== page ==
Format

Send to

Choose Destination
See comment in PubMed Commons below
Am J Med Genet B Neuropsychiatr Genet. 2014 Jun;165B(4):365-72. doi: 10.1002/ajmg.b.32239. Epub 2014 May 8.

Allelic association, DNA resequencing and copy number variation at the metabotropic glutamate receptor GRM7 gene locus in bipolar disorder.

Author information

1
Molecular Psychiatry Laboratory, Mental Health Sciences Unit, Faculty of Brain Sciences, University College London, London, UK.

Abstract

Genetic markers at the GRM7 gene have shown allelic association with bipolar disorder (BP) in several case-control samples including our own sample. In this report, we present results of resequencing the GRM7 gene in 32 bipolar samples and 32 random controls selected from 553 bipolar cases and 547 control samples (UCL1). Novel and potential etiological base pair changes discovered by resequencing were genotyped in the entire UCL case-control sample. We also report on the association between GRM7 and BP in a second sample of 593 patients and 642 controls (UCL2). The three most significantly associated SNPs in the original UCL1 BP GWAS sample were genotyped in the UCL2 sample, of which none were associated. After combining the genotype data for the two samples only two (rs1508724 and rs6769814) of the original three SNP markers remained significantly associated with BP. DNA sequencing revealed mutations in three cases which were absent in control subjects. A 3'-UTR SNP rs56173829 was found to be significantly associated with BP in the whole UCL sample (P = 0.035; OR = 0.482), the rare allele being less common in cases compared to controls. Bioinformatic analyses predicted a change in the centroid secondary structure of RNA and alterations in the miRNA binding sites for the mutated base of rs56173829. We also validated two deletions and a duplication within GRM7 using quantitative-PCR which provides further support for the pre-existing evidence that copy number variants at GRM7 may have a role in the etiology of BP.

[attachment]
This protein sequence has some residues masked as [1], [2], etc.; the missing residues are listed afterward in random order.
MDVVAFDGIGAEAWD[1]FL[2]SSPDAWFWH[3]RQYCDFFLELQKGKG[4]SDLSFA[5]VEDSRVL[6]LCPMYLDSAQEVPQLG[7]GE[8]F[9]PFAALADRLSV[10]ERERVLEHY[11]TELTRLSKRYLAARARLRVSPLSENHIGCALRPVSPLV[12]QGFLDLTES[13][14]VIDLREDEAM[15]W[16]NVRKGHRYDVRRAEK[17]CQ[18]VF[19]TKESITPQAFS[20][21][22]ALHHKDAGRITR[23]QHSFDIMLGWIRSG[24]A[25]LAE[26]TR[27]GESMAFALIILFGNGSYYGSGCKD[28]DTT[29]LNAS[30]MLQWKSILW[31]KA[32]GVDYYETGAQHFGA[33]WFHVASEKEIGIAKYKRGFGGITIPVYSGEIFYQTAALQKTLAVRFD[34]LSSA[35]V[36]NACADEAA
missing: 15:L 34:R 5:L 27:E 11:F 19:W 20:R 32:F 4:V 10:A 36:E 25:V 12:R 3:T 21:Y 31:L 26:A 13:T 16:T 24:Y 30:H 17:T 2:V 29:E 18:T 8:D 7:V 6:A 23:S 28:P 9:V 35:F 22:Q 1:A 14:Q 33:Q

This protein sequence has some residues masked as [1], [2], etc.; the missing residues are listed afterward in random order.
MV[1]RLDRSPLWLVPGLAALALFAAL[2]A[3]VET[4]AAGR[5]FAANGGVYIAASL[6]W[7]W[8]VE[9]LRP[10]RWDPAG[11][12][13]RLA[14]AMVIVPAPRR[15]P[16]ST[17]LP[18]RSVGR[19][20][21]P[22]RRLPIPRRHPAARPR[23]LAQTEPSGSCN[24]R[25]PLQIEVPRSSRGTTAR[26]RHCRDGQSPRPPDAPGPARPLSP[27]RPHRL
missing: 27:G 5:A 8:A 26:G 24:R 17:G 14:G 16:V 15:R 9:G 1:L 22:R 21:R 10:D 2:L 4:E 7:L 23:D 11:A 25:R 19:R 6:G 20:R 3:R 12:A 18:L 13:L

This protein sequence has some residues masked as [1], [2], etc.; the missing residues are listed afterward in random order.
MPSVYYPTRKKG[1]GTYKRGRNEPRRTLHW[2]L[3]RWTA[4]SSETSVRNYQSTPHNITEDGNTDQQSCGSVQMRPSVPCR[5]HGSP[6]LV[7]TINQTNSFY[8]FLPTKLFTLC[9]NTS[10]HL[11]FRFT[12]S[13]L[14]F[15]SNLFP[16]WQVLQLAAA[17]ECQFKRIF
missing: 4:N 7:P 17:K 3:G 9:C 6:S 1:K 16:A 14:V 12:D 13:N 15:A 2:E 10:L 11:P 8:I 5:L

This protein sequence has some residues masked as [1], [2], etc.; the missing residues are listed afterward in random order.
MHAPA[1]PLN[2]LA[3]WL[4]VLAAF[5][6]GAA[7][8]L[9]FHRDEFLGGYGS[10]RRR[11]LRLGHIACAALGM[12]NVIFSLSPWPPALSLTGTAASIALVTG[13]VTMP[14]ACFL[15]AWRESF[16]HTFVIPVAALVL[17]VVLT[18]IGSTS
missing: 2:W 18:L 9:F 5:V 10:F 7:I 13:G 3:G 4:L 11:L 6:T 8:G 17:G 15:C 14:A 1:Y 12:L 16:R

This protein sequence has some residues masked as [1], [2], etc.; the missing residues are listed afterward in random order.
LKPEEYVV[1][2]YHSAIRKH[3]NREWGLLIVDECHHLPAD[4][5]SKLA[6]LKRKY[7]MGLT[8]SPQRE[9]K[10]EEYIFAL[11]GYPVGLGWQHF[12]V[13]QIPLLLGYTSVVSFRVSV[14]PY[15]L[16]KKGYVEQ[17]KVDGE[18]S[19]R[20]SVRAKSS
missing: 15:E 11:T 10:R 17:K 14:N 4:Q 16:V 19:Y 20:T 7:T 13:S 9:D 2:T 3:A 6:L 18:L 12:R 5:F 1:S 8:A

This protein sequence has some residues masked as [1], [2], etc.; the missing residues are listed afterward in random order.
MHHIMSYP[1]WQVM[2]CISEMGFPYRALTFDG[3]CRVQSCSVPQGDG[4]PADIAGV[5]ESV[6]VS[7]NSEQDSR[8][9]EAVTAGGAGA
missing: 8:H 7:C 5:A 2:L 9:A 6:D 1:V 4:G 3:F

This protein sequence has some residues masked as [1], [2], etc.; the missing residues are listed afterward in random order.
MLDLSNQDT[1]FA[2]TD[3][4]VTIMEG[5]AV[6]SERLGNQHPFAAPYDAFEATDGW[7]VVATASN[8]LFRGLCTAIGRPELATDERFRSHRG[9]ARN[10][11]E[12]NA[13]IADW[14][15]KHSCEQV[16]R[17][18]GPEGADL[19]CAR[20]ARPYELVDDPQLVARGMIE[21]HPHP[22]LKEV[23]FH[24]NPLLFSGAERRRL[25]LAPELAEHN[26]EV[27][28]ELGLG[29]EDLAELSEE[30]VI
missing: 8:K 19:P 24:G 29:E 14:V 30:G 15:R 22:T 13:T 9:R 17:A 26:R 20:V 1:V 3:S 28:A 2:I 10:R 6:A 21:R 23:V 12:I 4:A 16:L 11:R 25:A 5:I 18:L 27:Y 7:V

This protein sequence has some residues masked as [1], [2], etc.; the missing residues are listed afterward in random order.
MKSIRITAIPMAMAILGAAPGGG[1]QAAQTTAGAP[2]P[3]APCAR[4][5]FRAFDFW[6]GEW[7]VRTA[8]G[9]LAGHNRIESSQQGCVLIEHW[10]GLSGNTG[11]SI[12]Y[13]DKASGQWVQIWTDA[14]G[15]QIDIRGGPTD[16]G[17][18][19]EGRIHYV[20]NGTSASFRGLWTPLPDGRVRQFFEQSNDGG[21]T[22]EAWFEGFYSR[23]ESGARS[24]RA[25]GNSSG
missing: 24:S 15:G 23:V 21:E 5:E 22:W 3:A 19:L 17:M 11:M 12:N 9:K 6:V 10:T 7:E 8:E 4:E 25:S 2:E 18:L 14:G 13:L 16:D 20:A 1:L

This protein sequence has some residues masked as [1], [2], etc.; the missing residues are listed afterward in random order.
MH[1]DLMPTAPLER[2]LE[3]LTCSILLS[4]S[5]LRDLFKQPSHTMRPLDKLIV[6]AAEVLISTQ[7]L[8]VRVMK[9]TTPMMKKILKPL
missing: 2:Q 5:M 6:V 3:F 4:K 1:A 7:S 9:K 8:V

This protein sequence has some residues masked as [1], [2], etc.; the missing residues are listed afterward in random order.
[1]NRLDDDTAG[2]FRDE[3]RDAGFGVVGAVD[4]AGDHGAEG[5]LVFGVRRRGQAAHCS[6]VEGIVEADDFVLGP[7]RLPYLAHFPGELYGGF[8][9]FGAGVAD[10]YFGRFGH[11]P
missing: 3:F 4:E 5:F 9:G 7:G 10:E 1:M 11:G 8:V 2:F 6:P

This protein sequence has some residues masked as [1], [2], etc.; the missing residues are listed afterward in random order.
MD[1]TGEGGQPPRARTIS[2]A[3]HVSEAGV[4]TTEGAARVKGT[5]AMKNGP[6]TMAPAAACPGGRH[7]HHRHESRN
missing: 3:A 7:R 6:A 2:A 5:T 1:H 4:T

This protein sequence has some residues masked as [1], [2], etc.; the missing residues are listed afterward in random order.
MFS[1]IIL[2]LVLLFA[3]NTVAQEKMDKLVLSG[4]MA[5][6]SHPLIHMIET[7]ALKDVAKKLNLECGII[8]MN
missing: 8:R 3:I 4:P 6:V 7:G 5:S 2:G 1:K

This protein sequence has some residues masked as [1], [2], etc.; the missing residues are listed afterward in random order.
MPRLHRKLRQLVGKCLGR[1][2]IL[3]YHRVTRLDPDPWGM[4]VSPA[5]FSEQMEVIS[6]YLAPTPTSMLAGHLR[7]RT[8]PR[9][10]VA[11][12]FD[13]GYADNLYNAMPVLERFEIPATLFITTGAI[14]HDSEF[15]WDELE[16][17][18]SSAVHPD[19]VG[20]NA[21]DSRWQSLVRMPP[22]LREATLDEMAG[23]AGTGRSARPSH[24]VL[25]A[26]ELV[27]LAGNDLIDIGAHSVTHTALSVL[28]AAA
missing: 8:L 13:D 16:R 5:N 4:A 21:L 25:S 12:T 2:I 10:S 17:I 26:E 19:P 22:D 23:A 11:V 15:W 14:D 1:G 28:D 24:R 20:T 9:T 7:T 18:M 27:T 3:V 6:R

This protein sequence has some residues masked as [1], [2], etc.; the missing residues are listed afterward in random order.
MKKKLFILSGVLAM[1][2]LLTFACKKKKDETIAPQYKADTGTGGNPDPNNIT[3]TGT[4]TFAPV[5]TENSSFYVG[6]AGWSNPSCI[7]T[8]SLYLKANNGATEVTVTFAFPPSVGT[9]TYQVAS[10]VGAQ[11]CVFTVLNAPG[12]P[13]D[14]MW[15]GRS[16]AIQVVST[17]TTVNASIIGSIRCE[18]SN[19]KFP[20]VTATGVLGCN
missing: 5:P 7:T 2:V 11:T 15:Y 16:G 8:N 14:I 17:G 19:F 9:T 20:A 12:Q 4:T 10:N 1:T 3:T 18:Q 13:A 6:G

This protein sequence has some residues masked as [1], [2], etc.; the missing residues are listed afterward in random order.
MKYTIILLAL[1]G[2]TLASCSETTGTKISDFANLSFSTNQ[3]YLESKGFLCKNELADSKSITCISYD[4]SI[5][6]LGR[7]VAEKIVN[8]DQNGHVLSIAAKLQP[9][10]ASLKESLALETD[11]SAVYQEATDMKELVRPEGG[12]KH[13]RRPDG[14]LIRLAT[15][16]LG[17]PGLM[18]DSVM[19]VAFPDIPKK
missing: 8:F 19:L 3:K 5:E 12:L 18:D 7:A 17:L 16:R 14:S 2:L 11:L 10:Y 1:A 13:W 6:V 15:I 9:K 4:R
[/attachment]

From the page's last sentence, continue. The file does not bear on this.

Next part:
KEYWORDS:

3′-UTR; CNV; allelic association study; case-control; genetic

PMID:
24804643
PMCID:
PMC4231221
DOI:
10.1002/ajmg.b.32239
[Indexed for MEDLINE]
Free PMC Article
PubMed Commons home

PubMed Commons

0 comments
How to join PubMed Commons

    Supplemental Content

    Full text links

    Icon for Wiley Icon for PubMed Central
    Loading ...
    Support Center